With this idea in mind, Ayr steered clear of outsourcing Clover’s menu or spending all of his money on focus groups. Instead, he was inspired by his favorite college food truck operator to start a food truck of his own. The idea was that Clover would be able to experiment and iterate — more rapidly and with less risk — by operating out of a food truck than a store. After Clover developed it’s irresistible menu, it shut down its food truck experiment and begin the restaurant game. However, the Clover food trucks didn’t stay away long. Customers demanded their return and today Clover is the nation’s largest operator of food trucks.

But to really maximize learning, a company should encourage all of its employees to not be afraid of failure. Once, an employee came to Ayr and shared that he wanted to try to sell cinnamon lemonade. Thinking it was a disgusting idea, Ayr gave only one piece of feedback, “Just don’t don’t make a lot.” Turns out, it was a smash hit. Clover had been making lemonades from scratch each morning before — but with more obvious ingredients, like raspberries and blueberries. "All of a sudden, this is an answer for us for winter lemonades. When we don’t have all those berries, we can use spices. It’s a tangible example that if we weren’t willing to fail, we wouldn’t have been able to learn."

Check Your Ego at the Door

Ron Johnson will go down in history as the worst possible thing that could have happened to JC Penney. His brash nationwide rollouts alienated its core customers. When questioned on these, seemingly-arrogant techniques, Johnson had the perfect response: "We didn't test at Apple.”

Unfortunately for him — and JC Penney's stakeholders — Apple was the singular exception, not the rule. Apple had an unbelievable product that would have sold a hundred different ways. All they had to do was happen upon one of them. Any non-Apple retailer knows, testing is the core tenant of retail innovation: try out something in one store and then slowly roll it out to the country.

Not even the customer knows what he wants, so how could a retailer possibly know? Nobody is that smart. The key is to recognize this fact, remove ego from the equation, and go experiment–again and again and again.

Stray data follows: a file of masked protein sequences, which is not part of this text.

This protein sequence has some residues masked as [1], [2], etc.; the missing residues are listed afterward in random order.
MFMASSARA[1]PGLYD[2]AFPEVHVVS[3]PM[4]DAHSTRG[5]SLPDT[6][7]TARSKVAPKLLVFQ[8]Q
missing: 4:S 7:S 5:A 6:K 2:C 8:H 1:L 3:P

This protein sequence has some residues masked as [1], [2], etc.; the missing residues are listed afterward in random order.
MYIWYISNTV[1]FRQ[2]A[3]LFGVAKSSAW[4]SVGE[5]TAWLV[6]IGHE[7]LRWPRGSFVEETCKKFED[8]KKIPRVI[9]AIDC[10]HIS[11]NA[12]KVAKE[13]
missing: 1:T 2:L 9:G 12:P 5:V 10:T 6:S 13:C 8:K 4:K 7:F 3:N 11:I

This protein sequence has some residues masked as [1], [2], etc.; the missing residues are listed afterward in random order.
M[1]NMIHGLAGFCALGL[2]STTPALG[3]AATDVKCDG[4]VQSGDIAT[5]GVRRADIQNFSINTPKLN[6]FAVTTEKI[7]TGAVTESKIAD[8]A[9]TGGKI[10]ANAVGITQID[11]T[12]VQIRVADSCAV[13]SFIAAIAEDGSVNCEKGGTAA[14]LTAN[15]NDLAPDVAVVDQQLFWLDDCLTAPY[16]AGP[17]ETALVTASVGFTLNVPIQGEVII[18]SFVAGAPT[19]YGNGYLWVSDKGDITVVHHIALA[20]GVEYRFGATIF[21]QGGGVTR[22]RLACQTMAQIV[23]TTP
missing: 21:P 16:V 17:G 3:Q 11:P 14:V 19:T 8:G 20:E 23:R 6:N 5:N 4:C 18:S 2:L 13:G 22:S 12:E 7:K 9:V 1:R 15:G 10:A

Every successful startup eventually gets to “that awkward size where they need some good training programs in place. And, unfortunately once you need them, you needed them yesterday,” Muir says.

Clover tried something new with its training materials and employee handbook. First of all, it never finished them. Each new version just expands on the previous one, iterating and improving as it goes. Secondly, it published its Teacher’s Guide online for anyone to see. “Literally all of our customers can read it. My employees can read it. So if you're an employee, you can go and read the cheat sheet for your trainer. You can go and read the teacher's guide for the next training session you have. But why not? I mean, if they want to take extra time and learn it, that's fantastic... The cool thing is that we get feedback from customers that sometimes say ‘you misspelled whatever on page five.’ I’m not even kidding. We get these crazy, detailed comments from customers — sometimes long, multi-page things.”

“We’re able to engage in that because we’re being really transparent and open with this and we’re not scared to share something that’s a work in process. And, as a result–like the food, it's going to lots of rapid iterations. When you embrace this kind of approach, cheap and learn, cheap and learn, your evolutionary timescales shifts really dramatically. The magnitude of changes in our training program in the last six months are just massive. And it's gotten better and better and better really fast.”

Don’t Just Listen to Customers — Push Them Too

“People come by for breakfast and see us making the soup for later and they ask, ‘Oh what’s the new soup today?’ Pat, a customer who loved us early on, asked us one day and I said, ‘It’s a turnip soup.’ And Pat said, ‘Ah God, I hate turnips. I don’t even allow them in my house at Thanksgiving. Anybody brings turnips, and I tell them to leave them outside.’

I was like, ‘You know, taste it.’

‘No no no.’

‘You’re going to like it.’

‘No no no.’

We knew Pat at this point. And she came back for lunch that day and she was getting some other things and I was like, ‘Here’s a sample.’ And she refused and I said, ‘Just take a little taste. It’s not going to kill you, Pat.’ And she loved it. And she buys that and a lot of other soups since. But, you know, sometimes listening to the customers involves an interaction and an engagement. Sometimes you have to push people little bit and we've had a lot of fun success with that.”